Factory Pattern... Why more than What
3 min read
"New is glue"
was in my Top 10 TILs of this month, it's so intuitive yet not so explicit. It's so self explanatory yet not so simple enough to execute. What it says is that, by using the "new" keyword in a code flow, you're binding the code to the creation of a new object and that goes against the "Code to an interface and not an implementation" principle.
Factory pattern talks exactly about the same, it's a creational design pattern which decouples object creation from the main logic/code flow. If you think about it, this approach has many "off the top of my head" advantages, like any modification on the object creation like addition of any attribute or introducing polymorphism can be done without disturbing the main logic.
The example above, is the simplest implementation of the Factory pattern you can find on the internet. In order to understand it deeper, let's start by an example, Chairs and Pizzas have become too common, so for a change, lets consider Credit Cards! Lets create a CreditCardFactory that manufactures cards for us.
Now let's say your marketing team decides that there's going to be a new type of credit card to be introduced which is "Ultra Premium Card", and as you might have expected already in order to create this object in your code base, you only need to make a small "modification" ( notice the quotes, you'll know why later )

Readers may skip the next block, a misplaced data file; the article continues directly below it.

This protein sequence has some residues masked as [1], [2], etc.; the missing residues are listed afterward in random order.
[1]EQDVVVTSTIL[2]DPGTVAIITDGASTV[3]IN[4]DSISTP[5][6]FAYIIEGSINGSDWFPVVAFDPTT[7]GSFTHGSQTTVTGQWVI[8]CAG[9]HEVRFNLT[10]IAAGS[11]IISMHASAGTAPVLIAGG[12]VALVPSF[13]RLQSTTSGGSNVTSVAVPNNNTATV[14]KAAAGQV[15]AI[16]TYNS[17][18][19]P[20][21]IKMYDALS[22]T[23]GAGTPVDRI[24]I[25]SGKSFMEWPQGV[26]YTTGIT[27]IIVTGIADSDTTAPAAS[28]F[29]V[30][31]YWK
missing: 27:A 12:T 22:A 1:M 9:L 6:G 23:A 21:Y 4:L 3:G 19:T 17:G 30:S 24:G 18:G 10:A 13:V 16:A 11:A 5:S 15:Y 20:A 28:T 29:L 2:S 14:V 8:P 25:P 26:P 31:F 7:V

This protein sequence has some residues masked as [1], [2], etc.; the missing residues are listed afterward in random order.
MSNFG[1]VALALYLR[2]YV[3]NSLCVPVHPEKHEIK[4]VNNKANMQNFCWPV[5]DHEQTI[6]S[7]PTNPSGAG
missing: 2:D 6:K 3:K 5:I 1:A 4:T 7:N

You might think, that this implementation is fairly straight forward and like all the other engineers tell yourself that "I wiLL sUreLy uSe iT fRom nOw" and move on. But that's where things start getting interesting, consider this to be the climax of this blogpost.
if you look at the above snippet carefully, it actually disobeys OCP (Open Closed Principle), which states that the code should always be open for extension and close for modification. In the future, it's fairly obvious that there may be other types of credit cards that are to be included, which would mean for you to go to the CreditCardFactory class and CHANGE the logic of creation or modify the way in which the card objects are created, which basically means that your code is OPEN for modification.
Now you might think, so what? It's not like you HAVE TO follow SOLID principles always, duh! bear with me and I'll show you why, you should, atleast for this use case.
If you do the modification like in the above snippet, your team would have to test the whole Factory class again, because if there was the change done in the class, and any small error which could've been made while making that change if it breaks the Factory class, which in turn sabotages the creation of all the objects here after.
Hence, write your code in such a way that, in order to implement something new, you don't have to change your existing code base but add some extra code instead, that my friends is the true meaning of making your codebase open for extension and closed for modification
Lets see how can that be done..
I hope with this you've understood both what and why of Factory patterns. Any discrepancies you find in the code/text please feel to email@example.com
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